“The book of Acts tells the story of the early Christian church with all the flair of an exciting adventure novel.”
-Mark Allan Powell
Every Tuesday at 4 pm we will be studying the Book of Acts. All are invited to join us in the Fellowship Hall for this study. We began last week and had about 40 participants! Some are pictured above, although we couldn’t capture the whole room in one picture.
The book of Acts tells the story of how the early church was formed. It was written by Luke, although Luke was not one of the original 12 disciples. Instead, Luke (who also wrote the Gospel of Luke) wrote Acts as a bit of a research project in order to learn all he could about Jesus. Luke also traveled on several missionary journeys with Paul.
This afternoon we will study Acts 2. Here are the highlights you can look forward to:
- The coming of the Holy Spirit.
Have you ever wondered what the Holy Spirit is, and if it still has an impact on our lives today?
We will explore why God sent the Holy Spirit to the early church and how it continues to profoundly influence our church today.
- Was the early church similar to the modern day church?
Acts 2 gives us a unique glimpse into what the church looked like in the 1st century, just decades after Christ. We will explore the ways Unity is similar, and different, from the early church.
Bailey Beam, our Director of Children’s Ministry, is offering a Bible experience for kids during this time. Kids can be dropped off in the nursery area.
I am copying the Introduction to the Book of Acts below so that you can catch up if you missed last week.
See you on Sunday (and maybe this afternoon!)
Introduction to the Book of Acts
Luke was a doctor and an early follower of Christ (although not one of the 12 disciples).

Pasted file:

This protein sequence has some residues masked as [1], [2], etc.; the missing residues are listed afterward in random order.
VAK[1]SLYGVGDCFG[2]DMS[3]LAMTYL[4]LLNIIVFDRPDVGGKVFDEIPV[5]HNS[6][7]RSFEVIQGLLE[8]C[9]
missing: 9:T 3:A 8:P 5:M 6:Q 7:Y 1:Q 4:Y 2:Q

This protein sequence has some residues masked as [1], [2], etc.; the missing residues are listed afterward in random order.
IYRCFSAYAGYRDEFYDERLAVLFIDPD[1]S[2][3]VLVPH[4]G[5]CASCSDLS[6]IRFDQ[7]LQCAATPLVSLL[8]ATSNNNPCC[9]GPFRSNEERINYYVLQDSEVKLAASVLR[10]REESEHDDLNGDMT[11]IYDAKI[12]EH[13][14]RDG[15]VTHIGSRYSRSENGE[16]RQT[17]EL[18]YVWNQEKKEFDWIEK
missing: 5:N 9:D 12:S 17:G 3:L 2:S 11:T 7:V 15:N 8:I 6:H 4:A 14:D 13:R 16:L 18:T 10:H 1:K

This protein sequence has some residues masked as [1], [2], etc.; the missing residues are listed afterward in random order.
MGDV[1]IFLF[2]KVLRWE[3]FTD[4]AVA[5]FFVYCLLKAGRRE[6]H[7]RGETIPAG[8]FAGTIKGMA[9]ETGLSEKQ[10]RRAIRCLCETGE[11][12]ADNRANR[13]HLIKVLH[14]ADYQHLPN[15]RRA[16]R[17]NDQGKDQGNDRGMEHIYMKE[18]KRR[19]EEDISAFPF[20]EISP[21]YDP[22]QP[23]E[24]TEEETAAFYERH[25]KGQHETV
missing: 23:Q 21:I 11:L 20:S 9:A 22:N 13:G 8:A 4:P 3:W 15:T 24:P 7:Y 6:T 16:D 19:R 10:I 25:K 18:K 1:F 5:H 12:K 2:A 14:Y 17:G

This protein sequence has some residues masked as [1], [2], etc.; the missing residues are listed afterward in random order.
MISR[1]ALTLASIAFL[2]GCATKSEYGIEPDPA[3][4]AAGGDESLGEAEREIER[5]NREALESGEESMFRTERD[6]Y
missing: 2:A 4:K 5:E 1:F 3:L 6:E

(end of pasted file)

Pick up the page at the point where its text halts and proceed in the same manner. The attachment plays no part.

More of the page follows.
Luke also wrote the gospel of Luke (the third gospel in the New Testament). Acts is a continuation of the story told in Luke.
Originally, these two volumes circulated together as one complete history. In the 2nd century, the four gospels began being circulated together and so the Gospel of Luke was removed from the Book of Acts.
Luke was known to travel with Paul on some of his missionary journeys. You will notice later in the book of Acts that Luke switches from “they/them” language to “we/us” language.
Luke’s Relationship with Paul
Luke, the beloved doctor, sends his greetings, and so does Demas.
Timothy, please come as soon as you can. Demas has deserted me because he loves the things of this life and has gone to Thessalonica. Crescens has gone to Galatia, and Titus has gone to Dalmatia. Only Luke is with me. Bring Mark with you when you come, for he will be helpful to me in my ministry.
-2 Timothy 4:9-11
Acts provides a narrative backstory to Paul’s letters.
Acts is the historical account of the growth of the early Christian church.
This book is sometimes called Acts of the Apostles or Acts of the Holy Spirit.
Acts is concerned with telling a theological history about the birth of the church.
Luke addresses both of his volumes to Theophilus. Who is Theophilus?
Here are three possibilities:
- An advocate for Paul’s defense at the hearing of his appeal before Caesar.
- A high up official in the Roman government.
- No particular individual. Theophilus means “dear to God.” (all Christians?)
Jesus appears several times to groups of disciples during the 40 days between his resurrection and ascension. A full list of Jesus’ appearances is found in 1 Corinthians 15:5-7.
1:6: Political power or spiritual power?
1:14: Expansion of the inner circle to include women and Jesus’ brothers.
1:16: A replacement for Judas